To the best of my knowledge, I think I was one of the first to rediscover the hidden heptagon. Even more significant: I think the triangle of the Pyramid’s dimensions originally came from this hiding heptagon. Not the other way around. Every book I’ve seen previously has defined the triangle as giving birth to the Great Pyramid. This involved many geometrical constructions. Here’s the simpler way to draw its dimensions from the heptagon: Set your compass at point “C”, Mark its length AC. Mark point “D” from point “C”. Draw a straight line along ICBD. Connect lines for triangle CDA. You have the essential proportional measures of the Great Pyramid.
More blogs will be written on this topic. Here’s one application. Hebrew language has 3 “mother” letters. It also has 7 double letters. That is, letters with 2 distinct sounds.
A 2nd heptagon can be drawn on the other side of the triangle (not pictured). It’s basic side is defined by line AC. It then extends to the left. The 1st heptagon is on the right.
The one mother that gives birth to the 2 heptagons wedged in the lower center between the 2 heptagons. .
With the Hebrew language, the 3 mother letters give birth to the 7 double letters. The diagram geometrically defines this pattern.
Possibility exists that I might go to the Lake House once more this summer. There I would recite poetry. Also I would offer expeditions to commune with the spirit, and play the piano.
Wind Song Players in Concert under Maestro Edmond Demattia. Ed is the founder and conductor of a new musical group. They are called the Wind Song Players. The trio consists of:
Ed Demattia on the oboe.
David Ohrenstein on the piano.
Sharon Ohrenstein, vocals.
They are offering a free concert. It is on April 23, Sunday at 3:oo pm. Location is the Fountains of Hope. It is at 1560 Jesus Way in Sarasota, Florida. This is behind the Church of Hope in a new facility. The concert is free. All are welcome. Call 941-316-6487 for more information.
So, firstly, who is Ed Demattia? A Founder and President of the National Concert Band Association.
The idea for a “national concert band” began in 1973 with discussions among retired and former members of the four major military service bands in the Washington, DC area. The organization’s two main purposes were to provide a way for area military musicians to continue to play after retirement, and to preserve the concert band tradition of music in the United States, so prominent in the first half of the twentieth century.It was during conductor DeMattia’s tenure the Band participated in making the epic series of historic recordings of “The Heritage of the March,” produced by Robert Hoe of Poughkeepsie, NY.
The first conductor chosen was Edmund DeMattia, formerly principal oboist with the United States Navy Band. He was one of the founding members of the American Concert Band Association (ACB) and the National Concert Band became a member of this professional organization.
The concert will be both enjoyable and popular. Selections will include a medley of classic melodies from Lerner and Lowe musicals. With David and Ed, Sharon will premier a new psalm that she arranged just for the group. It is called Sing Unto God. The main theme uses the haunting Brahms melody from the 1st movement of his 1st symphony. She will also sing Memory from the Andrew Lloyd Weber musical, Cats. David will play a solo waltz by Chopin. Ed will play oboe featuring the melodic To a Wild Rose by Edward MacDowell. His classical selections will include a Concerto by Corelli arranged for Oboe and Piano. I call oboe Ed, The Master. There is no musical limit to what can can learn from this wonderful man. Yes, the best things in life are free. Call today for a reservation.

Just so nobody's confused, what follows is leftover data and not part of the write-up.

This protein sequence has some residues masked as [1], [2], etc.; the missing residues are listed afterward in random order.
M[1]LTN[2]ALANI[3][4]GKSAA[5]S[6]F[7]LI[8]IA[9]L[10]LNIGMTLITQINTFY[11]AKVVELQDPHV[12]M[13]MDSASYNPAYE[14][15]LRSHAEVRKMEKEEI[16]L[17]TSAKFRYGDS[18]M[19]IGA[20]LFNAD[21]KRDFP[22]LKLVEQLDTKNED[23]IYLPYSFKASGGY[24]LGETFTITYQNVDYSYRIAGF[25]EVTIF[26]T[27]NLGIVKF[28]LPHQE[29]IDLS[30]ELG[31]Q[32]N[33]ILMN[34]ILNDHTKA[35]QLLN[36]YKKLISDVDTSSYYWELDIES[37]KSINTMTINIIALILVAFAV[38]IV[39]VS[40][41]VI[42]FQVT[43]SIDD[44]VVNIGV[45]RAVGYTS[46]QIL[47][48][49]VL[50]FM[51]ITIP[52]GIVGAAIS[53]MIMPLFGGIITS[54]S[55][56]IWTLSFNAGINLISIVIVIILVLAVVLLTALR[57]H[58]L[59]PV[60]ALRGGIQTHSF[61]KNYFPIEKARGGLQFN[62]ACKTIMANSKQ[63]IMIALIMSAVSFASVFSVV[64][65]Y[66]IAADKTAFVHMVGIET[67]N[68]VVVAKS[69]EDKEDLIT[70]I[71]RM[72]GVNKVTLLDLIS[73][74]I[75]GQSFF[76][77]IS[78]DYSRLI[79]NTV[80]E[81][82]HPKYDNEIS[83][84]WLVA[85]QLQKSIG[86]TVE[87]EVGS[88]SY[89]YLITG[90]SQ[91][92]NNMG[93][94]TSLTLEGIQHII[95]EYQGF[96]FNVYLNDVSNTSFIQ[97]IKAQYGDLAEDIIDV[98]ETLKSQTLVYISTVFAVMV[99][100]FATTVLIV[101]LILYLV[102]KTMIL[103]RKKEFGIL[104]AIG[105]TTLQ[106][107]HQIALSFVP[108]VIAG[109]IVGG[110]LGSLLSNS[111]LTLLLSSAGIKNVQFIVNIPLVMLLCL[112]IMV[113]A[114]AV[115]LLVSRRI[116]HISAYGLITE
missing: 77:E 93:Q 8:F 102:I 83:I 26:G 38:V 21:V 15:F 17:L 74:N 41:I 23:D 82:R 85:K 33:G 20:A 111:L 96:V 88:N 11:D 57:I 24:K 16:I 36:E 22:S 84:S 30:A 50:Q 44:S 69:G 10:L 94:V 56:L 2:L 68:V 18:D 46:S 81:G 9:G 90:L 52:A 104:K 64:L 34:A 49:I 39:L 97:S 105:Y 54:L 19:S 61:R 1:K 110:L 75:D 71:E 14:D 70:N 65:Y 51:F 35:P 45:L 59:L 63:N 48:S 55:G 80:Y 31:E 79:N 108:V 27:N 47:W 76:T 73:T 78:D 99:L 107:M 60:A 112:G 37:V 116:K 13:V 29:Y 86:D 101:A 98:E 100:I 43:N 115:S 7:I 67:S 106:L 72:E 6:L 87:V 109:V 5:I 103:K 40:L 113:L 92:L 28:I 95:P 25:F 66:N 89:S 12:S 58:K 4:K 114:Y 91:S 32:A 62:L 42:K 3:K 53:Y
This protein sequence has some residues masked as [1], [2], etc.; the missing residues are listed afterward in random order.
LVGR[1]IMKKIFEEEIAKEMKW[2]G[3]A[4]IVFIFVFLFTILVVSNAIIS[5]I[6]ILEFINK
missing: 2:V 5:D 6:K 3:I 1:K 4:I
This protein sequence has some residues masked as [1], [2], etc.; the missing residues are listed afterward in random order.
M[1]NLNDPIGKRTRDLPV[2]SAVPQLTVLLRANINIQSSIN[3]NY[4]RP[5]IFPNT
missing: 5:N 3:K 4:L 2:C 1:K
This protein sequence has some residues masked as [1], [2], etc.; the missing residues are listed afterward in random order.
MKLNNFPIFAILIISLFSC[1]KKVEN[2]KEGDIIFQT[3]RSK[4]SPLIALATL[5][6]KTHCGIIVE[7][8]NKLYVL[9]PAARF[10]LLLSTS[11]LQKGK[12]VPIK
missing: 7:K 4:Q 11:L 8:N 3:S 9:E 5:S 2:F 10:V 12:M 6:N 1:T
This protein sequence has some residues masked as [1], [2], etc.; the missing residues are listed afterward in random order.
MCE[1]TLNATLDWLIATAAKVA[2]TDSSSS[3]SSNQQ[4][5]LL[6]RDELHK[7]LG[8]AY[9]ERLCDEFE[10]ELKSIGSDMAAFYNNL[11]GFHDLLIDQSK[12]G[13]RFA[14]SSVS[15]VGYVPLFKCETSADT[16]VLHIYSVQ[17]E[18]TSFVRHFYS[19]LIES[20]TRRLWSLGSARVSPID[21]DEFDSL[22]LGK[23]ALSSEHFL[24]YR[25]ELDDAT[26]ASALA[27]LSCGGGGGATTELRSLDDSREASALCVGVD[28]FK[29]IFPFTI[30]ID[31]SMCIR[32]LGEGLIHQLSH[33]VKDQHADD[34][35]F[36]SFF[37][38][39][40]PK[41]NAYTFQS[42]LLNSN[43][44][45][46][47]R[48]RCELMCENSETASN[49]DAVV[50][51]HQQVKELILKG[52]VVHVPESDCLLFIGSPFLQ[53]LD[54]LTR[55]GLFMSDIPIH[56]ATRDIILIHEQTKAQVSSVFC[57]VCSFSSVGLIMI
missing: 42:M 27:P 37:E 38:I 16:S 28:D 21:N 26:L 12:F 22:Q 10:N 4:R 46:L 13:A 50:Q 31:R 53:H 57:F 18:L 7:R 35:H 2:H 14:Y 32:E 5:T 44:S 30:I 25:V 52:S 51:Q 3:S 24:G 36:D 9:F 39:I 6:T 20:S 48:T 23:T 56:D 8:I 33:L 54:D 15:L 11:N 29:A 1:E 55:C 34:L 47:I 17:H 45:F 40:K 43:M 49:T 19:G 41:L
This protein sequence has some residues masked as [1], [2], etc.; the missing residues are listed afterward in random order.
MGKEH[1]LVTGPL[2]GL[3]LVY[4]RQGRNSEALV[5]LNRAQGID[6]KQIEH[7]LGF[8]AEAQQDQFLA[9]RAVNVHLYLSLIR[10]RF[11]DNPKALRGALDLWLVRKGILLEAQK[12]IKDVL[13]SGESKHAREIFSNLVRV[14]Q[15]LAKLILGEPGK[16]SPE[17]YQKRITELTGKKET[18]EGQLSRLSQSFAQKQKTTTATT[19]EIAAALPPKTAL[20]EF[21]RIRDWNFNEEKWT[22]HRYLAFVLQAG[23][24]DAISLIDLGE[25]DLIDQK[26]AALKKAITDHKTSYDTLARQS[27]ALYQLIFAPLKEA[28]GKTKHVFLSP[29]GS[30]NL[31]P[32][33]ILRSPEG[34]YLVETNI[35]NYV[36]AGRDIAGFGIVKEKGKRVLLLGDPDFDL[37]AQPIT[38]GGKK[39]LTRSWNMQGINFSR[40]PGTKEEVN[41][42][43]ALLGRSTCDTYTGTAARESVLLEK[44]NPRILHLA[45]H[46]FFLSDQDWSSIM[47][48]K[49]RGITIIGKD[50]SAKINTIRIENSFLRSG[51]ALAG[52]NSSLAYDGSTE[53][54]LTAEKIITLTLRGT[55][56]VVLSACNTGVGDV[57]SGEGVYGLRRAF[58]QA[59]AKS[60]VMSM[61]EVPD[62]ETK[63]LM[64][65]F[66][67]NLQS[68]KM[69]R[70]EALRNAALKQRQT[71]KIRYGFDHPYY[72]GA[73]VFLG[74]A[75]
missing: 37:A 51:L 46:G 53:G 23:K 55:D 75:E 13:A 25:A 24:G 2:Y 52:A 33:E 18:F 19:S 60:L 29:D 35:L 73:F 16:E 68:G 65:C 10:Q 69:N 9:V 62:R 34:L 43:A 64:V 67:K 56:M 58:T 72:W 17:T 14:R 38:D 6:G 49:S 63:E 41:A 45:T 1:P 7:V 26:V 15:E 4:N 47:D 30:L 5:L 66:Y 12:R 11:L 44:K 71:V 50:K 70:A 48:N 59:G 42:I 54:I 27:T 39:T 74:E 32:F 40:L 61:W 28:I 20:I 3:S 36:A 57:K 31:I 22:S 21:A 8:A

Learning Piano With Mischa Kottler Thanks to My Dad. This blog is in memory of my father. Much of the content will be in my eulogy for my father, Bernard Ohrenstein. He just passed away at age 97. Dad was from Poland. He was a survivor from four years in the camps.
My father saw I had a flare for piano and composing. This was at age 11. He did everything possible to nurture that. I began composing as soon as we got the piano. He arranged for a solo concert of my eastern European flavored music at the local synagogue in Detroit. I was 12 years old when I played the concert. Later that year wrote a musical play. He arranged for a presentation with renowned Detroit Mi and Louisville Ky cantor, Joseph Birnholtz. I had been studying piano with a Mrs. Foster. At my 1st year recital I played the entire Moonlight Sonata by Beethoven from memory.
Learning Piano With Mischa Kottler
Dad then took me to the best, Mischa Kottler. Mischa was considered the finest teacher and prima piano player of Detroit. He headed the piano department at Wayne State University. He was the official pianist of the Detroit Symphony. He had his own radio program with WJR, On it, he played a different program every Sunday. My father paid for my college education and piano lessons with Mischa.
It gets better: When 1st accepted by Mischa, you were placed on a waiting list. Lessons could even be 2 months apart. So what did my father do? Being a jeweler, he made a solid gold ring. He then sent the ring to Italy to finest craftsman. The head of Beethoven was carved intaglio on a sardonyx stone. Beethoven was set into the ring. My father’s plan worked. I got regular piano lessons. Mischa wore the ring at every concert he gave. It was his pride and joy. So what came of my learning piano with Mischa?